Lop ear deformity, or having ears that appear to stick out too far, is a fairly common issue and one that can cause embarrassment and self-consciousness to a lot of people, both adults and children. It can be corrected with a procedure called an otoplasty
Also known as ear-pinning, otopasty uses permanent sutures to reshape the ears by removing or restructuring cartilage in the lower ear and reshaping the upper ear to keep it closer to the scalp. Dr. Bentkover has had much success performing this procedure on both youths and adults for over 25 years.
*Each patient is unique and individual results may vary.
Typical candidates for otoplasty are children over the age of five who find themselves the object of ridicule at school due to their protruding ears, but adults who find themselves self-conscious or who lack confidence in social or professional situations because of their ears often seek the procedure as well. Dr. Bentkover has performed an increasing number of these operations on teenagers and adults who have put off the surgery for years due to insurance problems or other concerns. He has had success with otoplasty for over 30 years.
To determine whether you or your child might be a good candidate for otoplasty, it will be necessary to go through a thorough consultation with Dr. Bentkover. Be sure to bring all relevant paperwork to this meeting, including completed forms from our office as well as medical records. During this meeting, Dr. Bentkover will discuss the patient’s medical history and ask about current issues with the ears as well as the patient’s personal goals for surgery. He’ll examine the ears thoroughly, looking for individual characteristics such as cartilage strength and skin thickness. Once the examination is over, you’ll be able to look at before and after pictures of other patients and talk about realistic outcomes for the otoplasty. Once you’ve made your decision, you’ll go over practical details like fees and scheduling with our aesthetics nurse.
The Otoplasty Procedure
Since otoplasty is normally done using either general anesthesia or intravenous sedation, the surgery is normally done in Saint Vincent Hospital’s Day Surgery Unit in Worcester Medical Center in Worcester, MA. This facility is well-equipped and state-of-the-art as well as comfortable and patient-friendly.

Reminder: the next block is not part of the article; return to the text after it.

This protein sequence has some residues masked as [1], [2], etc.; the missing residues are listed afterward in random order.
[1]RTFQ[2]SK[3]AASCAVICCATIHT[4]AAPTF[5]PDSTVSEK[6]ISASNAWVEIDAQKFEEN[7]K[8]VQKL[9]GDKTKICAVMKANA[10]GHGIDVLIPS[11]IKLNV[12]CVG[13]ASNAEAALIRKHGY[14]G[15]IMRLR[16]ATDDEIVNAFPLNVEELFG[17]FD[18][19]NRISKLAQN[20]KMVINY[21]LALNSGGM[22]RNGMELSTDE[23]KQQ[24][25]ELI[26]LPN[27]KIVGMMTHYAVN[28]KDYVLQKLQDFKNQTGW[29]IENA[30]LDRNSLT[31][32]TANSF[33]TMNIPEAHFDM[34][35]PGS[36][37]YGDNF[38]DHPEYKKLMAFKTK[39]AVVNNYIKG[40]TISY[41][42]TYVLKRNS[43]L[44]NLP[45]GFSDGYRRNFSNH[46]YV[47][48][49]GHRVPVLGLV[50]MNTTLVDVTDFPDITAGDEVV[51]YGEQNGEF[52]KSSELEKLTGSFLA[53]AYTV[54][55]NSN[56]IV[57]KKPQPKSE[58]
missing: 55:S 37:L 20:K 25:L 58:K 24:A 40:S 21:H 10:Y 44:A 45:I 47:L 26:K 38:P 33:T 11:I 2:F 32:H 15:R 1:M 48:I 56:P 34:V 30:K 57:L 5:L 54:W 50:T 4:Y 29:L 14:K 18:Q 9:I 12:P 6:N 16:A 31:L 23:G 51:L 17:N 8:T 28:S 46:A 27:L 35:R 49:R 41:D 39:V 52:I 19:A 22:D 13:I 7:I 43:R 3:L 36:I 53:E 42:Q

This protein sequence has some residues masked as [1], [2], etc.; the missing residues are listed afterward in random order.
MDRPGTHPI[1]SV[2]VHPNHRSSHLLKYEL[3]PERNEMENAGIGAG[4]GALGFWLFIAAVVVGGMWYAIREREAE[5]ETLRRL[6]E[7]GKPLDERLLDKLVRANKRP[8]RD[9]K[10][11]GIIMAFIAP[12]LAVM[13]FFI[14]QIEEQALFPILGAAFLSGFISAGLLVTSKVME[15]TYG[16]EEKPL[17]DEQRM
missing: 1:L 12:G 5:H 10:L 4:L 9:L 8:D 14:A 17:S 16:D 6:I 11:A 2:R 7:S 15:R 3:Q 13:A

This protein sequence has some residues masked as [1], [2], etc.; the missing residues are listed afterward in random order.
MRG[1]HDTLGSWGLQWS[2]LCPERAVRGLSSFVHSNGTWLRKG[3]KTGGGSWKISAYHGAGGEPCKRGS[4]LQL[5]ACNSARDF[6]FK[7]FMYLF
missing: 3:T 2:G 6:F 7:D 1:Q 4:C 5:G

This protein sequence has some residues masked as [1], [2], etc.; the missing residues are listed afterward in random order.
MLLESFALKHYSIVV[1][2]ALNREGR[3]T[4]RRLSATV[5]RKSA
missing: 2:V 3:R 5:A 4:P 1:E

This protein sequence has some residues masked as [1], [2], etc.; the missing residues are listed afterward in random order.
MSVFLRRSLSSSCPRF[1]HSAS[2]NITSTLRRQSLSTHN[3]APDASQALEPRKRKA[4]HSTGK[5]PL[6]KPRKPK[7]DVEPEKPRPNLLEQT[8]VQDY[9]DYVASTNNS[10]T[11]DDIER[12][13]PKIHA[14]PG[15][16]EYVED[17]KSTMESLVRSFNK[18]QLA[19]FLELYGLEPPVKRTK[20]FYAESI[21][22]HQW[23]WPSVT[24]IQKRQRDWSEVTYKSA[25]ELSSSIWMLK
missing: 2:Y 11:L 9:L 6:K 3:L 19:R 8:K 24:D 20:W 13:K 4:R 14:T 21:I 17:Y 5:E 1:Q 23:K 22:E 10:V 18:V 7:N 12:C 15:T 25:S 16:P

Once the patient has been properly anesthetized, the procedure will begin. An incision will be made either behind or inside the ear to allow Dr. Bentkover to remove or reposition cartilage to correctly shape the ear. Any normal folds that are missing will be recreated by shaping the cartilage with permanent sutures or by scraping away excess cartilage to create the correct fold. If the patient is a child, the surgery is somewhat simpler since the cartilage of the ear is still soft and can often be contoured using splints rather than removing and repositioning cartilage. Once the correct ear shape has been achieved, Dr. Bentkover will carefully close the incisions before sending the patient off to recovery.
Before the procedure, you’ll be given instructions to help minimize bleeding and swelling as well as antibiotics to help avoid infection. The patient’s ears will be wrapped in dressing for the first days following the procedure, but they will be removed during a follow-up appointment in 2-4 days. Sutures will also be removed about a week after the surgery. Pain following surgery is typically quite moderate and can be managed well with prescribed medication. For the first week after surgery, the head should remain elevated and dry. Most patients are able to resume work or school in 10 days, but exercise or sports may need to be avoided for a week or two after that, depending on the progress of the healing.
Otoplasty is an operation that reshapes the ear, generally in order to place it closer to the scalp. It is often used to correct lop ear deformity.
Typically, insurance does not cover this elective operation.
Yes. Before the surgery, the child must be over 5 in order to be sure that the ears are nearly done growing. While correcting aesthetic issues in children can have a valuable impact on the quality of their school years, it’s important that parents recognize that the burden of aftercare will belong primarily to the adults in the household, since a young child will not be able to cope with correct incision care and cleaning on his own.
No, the results from otoplasty are permanent. Since the ears are typically completely finished growing by age six, most patients will enjoy the results of the procedure for the rest of their lives.
No. Dr. Bentkover makes a point of concealing each incision in the crease behind the ear where it connects to the head or in the inner folds of the ear. In either case, they will be invisible under all but the most careful examination.
Otoplasty is a very safe procedure that has been performed for a long time, and Dr. Bentkover has a great deal of experience in performing the surgery successfully and without complication. That said, any surgical procedure does carry a small risk of bleeding and infection. There is also a slight chance of greater-than-expected scarring or long-term numbness in the region. Lifestyle choices like smoking can also create complications by interfering with the normal healing process.
The ears will be noticeably closer to the scalp immediately following surgery. There will be swelling in the area, however, and that can mask the new contours of the ear. While the majority of the swelling will be gone within two weeks, it can take as long as a year for it to fully subside to reveal the permanent structure of the ear. That said, this residual swelling is typically only apparent in a thorough examination and will not be noticeable in most cases.